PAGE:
Haymarket Square in Chicago, home of the Haymarket Riot of May 1, 1886 (the origin of May Day as a workers' holiday) was long forgotten about by the Chicago establishment. Or perhaps overlooked is a better word. But lately this traditionally working class neighborhood has been gentrified and local residents have been pushing for a memorial to the incident in order to improve their property values. No need to comment on the irony of this.
As a historian, I am loathe to make historical parallels between eras without some pretty good evidence. But I think that there are a few striking comparisons between today and the 1890s. Here are 3.
1. Today, like the 1890s, we are a nation that does not know war. What do you mean I can hear you asking? We are at war. Yes, that's true. But how many of us know what war is like? Certainly, many of our young men and women are learning, and the families of the 1037 Americans killed in Iraq since the beginning of the war know war real well. But the average pro-war American does not know war. For the last 30 years, we have only seen war through the artificial visual mediums of television and movies. These of course have presented a skewed version of war. How many times have I heard someone wounded in Iraq or the relatives of someone killed over there talk about how they didn't understand what war was like? Several. Few of us have known someone killed or wounded in war. Few of us know what it's like to be personally attacked at home and before 9/11 virtually none of us did. This has led to a belief that going to war is not a WWI type struggle where you will probably die. Instead it's about kicking some ass. We go to war and kick ass--that's what America does.
Very similar beliefs circulated through the 1890s. By 1898, when we declared war on Spain, it had been 33 years since America had been in a major conflict. And despite the horrors of that conflict, Americans had forgotten what war was like. With the reconciliation between North and South after Reconstruction, even the old issues had been largely put aside. The horrors of war had disappeared from the public mind and instead we had a population ready to kick some ass. This was seen in the rise of yellow journalism and personified by Theodore Roosevelt and his talk about American imperialism. The Spanish-American War did not produce enough casualties to end the romanticism of war in this nation and neither did the Philippine-American War that followed. Unfortunately it took the true horrors of WWI to end this. Have Iraq ended Americans romanticization of war? I think not and I will hate to see the conflict that does.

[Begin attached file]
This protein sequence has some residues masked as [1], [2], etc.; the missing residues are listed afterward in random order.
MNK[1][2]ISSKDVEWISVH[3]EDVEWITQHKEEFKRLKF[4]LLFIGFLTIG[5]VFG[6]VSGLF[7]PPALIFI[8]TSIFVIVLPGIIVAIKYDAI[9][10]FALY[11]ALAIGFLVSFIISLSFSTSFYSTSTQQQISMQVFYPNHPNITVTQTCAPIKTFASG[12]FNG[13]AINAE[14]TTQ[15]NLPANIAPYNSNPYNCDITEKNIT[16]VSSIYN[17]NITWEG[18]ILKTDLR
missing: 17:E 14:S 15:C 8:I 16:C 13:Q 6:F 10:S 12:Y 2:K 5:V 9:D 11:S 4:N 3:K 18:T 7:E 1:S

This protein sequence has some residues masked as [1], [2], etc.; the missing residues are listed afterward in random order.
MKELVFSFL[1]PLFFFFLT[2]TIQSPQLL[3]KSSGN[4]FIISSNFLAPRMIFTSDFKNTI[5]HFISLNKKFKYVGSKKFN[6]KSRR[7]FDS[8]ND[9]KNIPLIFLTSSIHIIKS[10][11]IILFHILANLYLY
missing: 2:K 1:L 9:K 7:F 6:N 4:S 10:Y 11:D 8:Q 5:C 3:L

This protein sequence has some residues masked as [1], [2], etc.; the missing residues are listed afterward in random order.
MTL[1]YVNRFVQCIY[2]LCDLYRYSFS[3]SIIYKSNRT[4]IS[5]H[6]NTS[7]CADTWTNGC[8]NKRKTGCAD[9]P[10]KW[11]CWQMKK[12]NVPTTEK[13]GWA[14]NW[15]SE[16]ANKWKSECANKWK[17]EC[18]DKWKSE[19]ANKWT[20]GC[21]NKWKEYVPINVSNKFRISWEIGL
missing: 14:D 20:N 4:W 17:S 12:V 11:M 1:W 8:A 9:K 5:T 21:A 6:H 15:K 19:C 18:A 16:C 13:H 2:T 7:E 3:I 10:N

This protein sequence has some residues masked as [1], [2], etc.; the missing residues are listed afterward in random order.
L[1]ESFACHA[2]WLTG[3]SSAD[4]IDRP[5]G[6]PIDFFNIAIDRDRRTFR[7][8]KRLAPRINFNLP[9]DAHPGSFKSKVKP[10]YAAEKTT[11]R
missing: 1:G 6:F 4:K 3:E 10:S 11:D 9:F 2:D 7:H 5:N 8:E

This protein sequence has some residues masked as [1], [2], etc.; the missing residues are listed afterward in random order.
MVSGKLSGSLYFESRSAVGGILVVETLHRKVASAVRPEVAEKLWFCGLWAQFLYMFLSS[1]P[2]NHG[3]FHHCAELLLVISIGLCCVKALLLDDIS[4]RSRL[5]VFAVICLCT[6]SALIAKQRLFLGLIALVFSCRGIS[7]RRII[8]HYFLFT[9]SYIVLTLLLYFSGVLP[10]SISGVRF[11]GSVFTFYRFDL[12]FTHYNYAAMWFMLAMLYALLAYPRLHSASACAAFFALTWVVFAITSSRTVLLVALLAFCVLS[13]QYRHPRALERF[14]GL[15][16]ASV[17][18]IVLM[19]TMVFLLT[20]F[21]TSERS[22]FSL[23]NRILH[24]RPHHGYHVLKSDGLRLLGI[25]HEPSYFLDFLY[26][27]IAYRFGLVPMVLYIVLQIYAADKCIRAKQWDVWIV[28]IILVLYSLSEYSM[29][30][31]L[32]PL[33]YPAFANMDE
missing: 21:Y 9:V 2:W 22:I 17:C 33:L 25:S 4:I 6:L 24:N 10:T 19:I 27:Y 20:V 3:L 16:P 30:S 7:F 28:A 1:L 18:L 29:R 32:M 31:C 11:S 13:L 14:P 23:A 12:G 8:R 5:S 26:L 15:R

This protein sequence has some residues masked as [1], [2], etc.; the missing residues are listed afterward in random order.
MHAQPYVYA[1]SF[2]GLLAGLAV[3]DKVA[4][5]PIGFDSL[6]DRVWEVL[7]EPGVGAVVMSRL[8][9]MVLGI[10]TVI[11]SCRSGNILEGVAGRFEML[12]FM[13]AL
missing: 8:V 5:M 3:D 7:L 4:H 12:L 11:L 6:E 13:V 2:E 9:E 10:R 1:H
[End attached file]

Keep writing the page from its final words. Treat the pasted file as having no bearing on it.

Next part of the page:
Another interesting comparison is how in both the 2000s and 1890s, Americans held the war experiences of a previous generation at a heroic height. In the 1890s, the experiences of Civil War veterans were romanticized, monuments placed on Civil War battlefields for both sides and even reunions between the combatants during the anniversaries of major battles. Today we have the Greatest Generation bullshit. Rather than examine the complex causes behind both wars and the actions of their participants, we have chosen to look at them as heroic struggles that we are not worthy to emulate, but we will try our best.
2. The rise of masculine discourse. I don't want to push this one too far but it the high level of masculine speech coming out of the Republican convention was very interesting. The 1890s witnessed an incredible rise in Americans wrapping up their actions in worries about the masculinity of the nation and its future. See Gail Bederman's Manliness and Civilization, Elliott Gorn's The Manly Art, or Kristin Hoganson's Fighting for American Manhood, among others, for in depth discussions of this. But in general, many Americans were deeply concerned that America was becoming a feminine nation that needed a good war to instill masculine characteristics in it and lead it to its destiny as a great power. Now I don't know that we really feel that today, but going back to the Clinton administration and really before with the whole Alan Alda sensitive man thing, a lot of white males have complained about the nation becoming more feminized and that things just aren't like they used to be. Many of these same men are resentful of affirmative action and provide the core audience to talk radio and FOXNews. Watching and reading about the Republican convention, we witnessed a surprising amount of this kind of rhetoric. See this Slate article for more. Governor Arnie really epitomizes this.